I've always enjoyed writing about young characters, particularly adolescents. You know how there are endless TV shows set in hospitals or courtrooms? That's because events in those settings create moments of crisis in people's lives. Moments of crisis make good stories.
Adolescence is a natural crisis in everyone's life. Your body is changing. You're doing multiple things for the first time, ranging from driving to dating to holding a job. Your brain is not yet fully developed and you lack experience, yet you wind up making life shaping decisions. You're ready to leave your parents' guardianship and don't yet have a family you've built yourself so the chances are good you have to struggle through moments of soul crushing loneliness.
I'm interested in the strengths and wounds that a character's family has created. The family might be good, which is the case for Cade, but in order to save his brother and everyone else, he has to violate some of the things he's been taught, which is painful for him. Additionally, his father died, and that's left a real hole in his life that he hasn't yet had time to heal.
Situations like that have the potential for all kinds of good stories. How could I pass them up?
Q: What is the difference in participating in online and IRL communities for fan fiction and as a traditionally published author?
Participating in a community of like-minded readers and writers was one of the most satisfying parts of fan fiction. To this day, several of my best friends are people I met on fanfic sites. I travel a fair amount, and I've met fellow Tolkien fanfic writers in Ireland, England, and New Zealand, where I actually stayed with the person, whom I met face-to-face for the first time in the Auckland airport.
One of the interesting differences I see is that within fan fiction, readers and writers tend to be the same people. You see one another as being in the same realm. When a fanfic reader reviews a story, the review is addressed straight to the writer, and it's good manners for the writer to reply. One site I used (Stories of Arda) allows everyone to see both the reviews and the author replies, so conversations sometimes develop.
In contrast, in original fiction, a review is written not for the writer, but for other readers, who are deciding whether they might enjoy a book. The writer is supposed to butt out. On Goodreads, for instance, readers can get hostile if a writer intrudes on the discussion. Social media reduce the barrier between writer and reader to some degree, but those are still different worlds.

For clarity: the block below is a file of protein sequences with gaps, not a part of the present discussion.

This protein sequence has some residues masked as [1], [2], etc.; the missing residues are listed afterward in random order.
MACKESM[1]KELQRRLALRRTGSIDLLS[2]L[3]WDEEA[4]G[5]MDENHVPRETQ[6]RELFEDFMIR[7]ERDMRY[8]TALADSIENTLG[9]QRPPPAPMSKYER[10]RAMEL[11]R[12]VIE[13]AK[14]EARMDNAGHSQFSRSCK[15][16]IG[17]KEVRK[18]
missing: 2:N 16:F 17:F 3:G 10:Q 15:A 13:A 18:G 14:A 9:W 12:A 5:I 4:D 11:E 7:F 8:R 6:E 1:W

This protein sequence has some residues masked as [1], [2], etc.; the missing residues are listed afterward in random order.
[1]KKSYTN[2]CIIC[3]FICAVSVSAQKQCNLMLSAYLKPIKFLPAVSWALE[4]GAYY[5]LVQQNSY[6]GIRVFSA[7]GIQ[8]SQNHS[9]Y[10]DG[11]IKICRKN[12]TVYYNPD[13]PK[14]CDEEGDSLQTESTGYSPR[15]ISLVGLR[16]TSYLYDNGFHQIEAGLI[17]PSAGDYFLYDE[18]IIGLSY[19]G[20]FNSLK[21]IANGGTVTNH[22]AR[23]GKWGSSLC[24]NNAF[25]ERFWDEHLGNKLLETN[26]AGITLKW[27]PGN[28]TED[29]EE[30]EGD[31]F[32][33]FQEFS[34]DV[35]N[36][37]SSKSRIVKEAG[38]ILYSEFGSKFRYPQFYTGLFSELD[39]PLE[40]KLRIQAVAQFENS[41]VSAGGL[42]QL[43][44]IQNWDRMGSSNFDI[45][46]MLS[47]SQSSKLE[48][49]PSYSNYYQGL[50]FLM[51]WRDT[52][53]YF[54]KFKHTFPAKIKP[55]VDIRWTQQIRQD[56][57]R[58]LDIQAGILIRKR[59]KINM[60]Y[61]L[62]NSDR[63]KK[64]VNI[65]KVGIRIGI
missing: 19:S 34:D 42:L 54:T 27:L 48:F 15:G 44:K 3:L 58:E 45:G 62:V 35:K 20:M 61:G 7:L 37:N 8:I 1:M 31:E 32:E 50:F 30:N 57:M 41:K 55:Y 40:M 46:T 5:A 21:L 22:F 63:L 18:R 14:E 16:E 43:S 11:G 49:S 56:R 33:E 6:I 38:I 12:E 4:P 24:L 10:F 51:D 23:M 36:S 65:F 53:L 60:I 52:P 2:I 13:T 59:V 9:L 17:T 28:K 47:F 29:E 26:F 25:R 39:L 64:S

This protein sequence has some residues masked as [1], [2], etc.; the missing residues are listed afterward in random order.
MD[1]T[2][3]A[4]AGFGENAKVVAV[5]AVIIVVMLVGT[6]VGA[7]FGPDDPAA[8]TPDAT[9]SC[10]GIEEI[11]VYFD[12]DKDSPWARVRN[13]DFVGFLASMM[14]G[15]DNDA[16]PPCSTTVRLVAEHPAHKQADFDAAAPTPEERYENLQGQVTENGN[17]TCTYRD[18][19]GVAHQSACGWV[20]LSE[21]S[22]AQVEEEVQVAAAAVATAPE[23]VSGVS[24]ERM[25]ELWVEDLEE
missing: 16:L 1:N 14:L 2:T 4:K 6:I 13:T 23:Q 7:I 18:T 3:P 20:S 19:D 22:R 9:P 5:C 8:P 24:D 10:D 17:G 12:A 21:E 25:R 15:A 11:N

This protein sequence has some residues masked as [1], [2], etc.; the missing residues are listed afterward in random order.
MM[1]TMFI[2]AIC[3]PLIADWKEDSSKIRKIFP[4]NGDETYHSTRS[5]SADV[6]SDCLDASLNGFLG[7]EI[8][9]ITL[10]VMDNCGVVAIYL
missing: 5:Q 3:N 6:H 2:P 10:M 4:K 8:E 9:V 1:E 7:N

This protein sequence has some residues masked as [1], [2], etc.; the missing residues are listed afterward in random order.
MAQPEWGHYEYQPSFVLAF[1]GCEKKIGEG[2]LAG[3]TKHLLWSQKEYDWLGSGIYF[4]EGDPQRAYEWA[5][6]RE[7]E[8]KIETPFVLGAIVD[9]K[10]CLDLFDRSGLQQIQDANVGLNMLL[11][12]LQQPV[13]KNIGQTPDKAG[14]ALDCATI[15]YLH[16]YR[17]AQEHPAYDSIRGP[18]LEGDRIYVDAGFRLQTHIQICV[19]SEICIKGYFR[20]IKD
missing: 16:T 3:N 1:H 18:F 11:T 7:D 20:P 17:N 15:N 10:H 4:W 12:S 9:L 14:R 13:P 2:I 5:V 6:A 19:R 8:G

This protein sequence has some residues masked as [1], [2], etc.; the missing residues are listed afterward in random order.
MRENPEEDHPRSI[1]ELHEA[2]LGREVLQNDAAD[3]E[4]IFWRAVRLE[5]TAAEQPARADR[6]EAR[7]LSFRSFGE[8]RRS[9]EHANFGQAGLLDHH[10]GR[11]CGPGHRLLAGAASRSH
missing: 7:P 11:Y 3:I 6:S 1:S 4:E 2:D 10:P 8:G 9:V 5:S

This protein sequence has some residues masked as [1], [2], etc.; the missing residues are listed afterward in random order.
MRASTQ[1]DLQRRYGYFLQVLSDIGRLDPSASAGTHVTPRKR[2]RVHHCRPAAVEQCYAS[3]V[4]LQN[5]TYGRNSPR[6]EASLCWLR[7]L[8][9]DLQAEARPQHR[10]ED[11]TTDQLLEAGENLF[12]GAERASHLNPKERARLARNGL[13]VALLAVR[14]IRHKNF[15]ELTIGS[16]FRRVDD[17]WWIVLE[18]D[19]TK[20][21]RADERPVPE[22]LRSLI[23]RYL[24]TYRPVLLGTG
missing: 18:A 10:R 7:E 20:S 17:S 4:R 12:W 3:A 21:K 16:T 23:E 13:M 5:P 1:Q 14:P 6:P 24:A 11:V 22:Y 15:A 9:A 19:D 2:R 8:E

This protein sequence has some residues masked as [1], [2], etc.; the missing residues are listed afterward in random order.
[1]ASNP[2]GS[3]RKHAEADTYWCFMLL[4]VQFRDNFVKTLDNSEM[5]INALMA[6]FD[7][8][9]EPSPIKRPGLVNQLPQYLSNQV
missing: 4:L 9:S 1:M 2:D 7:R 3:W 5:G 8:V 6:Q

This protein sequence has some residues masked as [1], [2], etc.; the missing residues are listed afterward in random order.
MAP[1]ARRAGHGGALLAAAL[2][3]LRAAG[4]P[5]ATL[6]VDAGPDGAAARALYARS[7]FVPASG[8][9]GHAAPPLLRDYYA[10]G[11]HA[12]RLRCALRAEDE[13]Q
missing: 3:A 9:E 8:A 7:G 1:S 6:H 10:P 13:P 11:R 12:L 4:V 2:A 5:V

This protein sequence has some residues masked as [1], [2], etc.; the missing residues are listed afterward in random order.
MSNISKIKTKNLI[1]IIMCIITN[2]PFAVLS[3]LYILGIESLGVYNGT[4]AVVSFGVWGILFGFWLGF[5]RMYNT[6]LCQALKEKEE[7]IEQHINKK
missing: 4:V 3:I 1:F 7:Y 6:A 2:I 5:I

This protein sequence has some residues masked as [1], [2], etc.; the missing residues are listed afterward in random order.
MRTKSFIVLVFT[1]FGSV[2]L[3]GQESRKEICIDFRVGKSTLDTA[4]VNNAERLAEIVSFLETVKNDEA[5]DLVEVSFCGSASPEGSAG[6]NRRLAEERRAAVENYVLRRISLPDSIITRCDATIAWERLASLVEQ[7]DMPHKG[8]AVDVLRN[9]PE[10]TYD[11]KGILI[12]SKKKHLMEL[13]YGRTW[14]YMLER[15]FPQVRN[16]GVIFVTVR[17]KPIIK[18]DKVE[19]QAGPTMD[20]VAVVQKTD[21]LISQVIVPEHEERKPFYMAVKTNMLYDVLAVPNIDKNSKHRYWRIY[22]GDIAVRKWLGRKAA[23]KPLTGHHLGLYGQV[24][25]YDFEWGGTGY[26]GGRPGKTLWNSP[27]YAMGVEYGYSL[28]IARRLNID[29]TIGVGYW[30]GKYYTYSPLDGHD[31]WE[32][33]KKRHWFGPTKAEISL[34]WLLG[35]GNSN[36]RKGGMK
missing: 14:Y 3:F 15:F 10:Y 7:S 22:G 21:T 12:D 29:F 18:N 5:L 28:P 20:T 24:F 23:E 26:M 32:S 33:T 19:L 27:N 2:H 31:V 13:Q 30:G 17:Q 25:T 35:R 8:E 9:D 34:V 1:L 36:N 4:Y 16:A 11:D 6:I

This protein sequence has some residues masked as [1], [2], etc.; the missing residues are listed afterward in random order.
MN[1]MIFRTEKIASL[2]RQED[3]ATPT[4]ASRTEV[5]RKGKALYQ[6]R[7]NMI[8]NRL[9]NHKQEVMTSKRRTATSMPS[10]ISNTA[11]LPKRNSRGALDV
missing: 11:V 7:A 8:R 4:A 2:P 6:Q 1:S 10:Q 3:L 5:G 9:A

|Dorothy A. Winsor|
When my brother pointed out the King title, I was appalled! Finders Keepers had been the title for my book since I started working on it around 2012, and I couldn't imagine changing it. I knew you can't copyright a title, so I could keep it if I wanted to, but I didn't know if there'd be consequences I didn't foresee. I immediately passed word to my publisher, and they didn't see any need to change my title. Turns out there are lots of books with that title.
Q: You've written several stories in the same world as Finders Keepers. What is it like revisiting those characters and world? Will we hear more from Cade? What's next from you?
I find sequels hard to write. It feels to me like the book I've already written said what I had to say about those characters. But the short stories I've written take place before Finders Keepers, so to me, it feels like I'm filling in the backstory. I'd like to write more about Cade because I find him entertaining to have in my head, but I don’t have enough story for him yet.
I'm more inclined to pick a secondary character and write about them because they still have secrets to reveal to me.
I do have a young adult fantasy, tentatively called Deep as a Tomb, that's scheduled for publication in 2016. That has a sixteen-year-old boy and girl with alternating points of view. He's the son of the king, and she's the daughter of a would-be rebel who wind up living in the same household.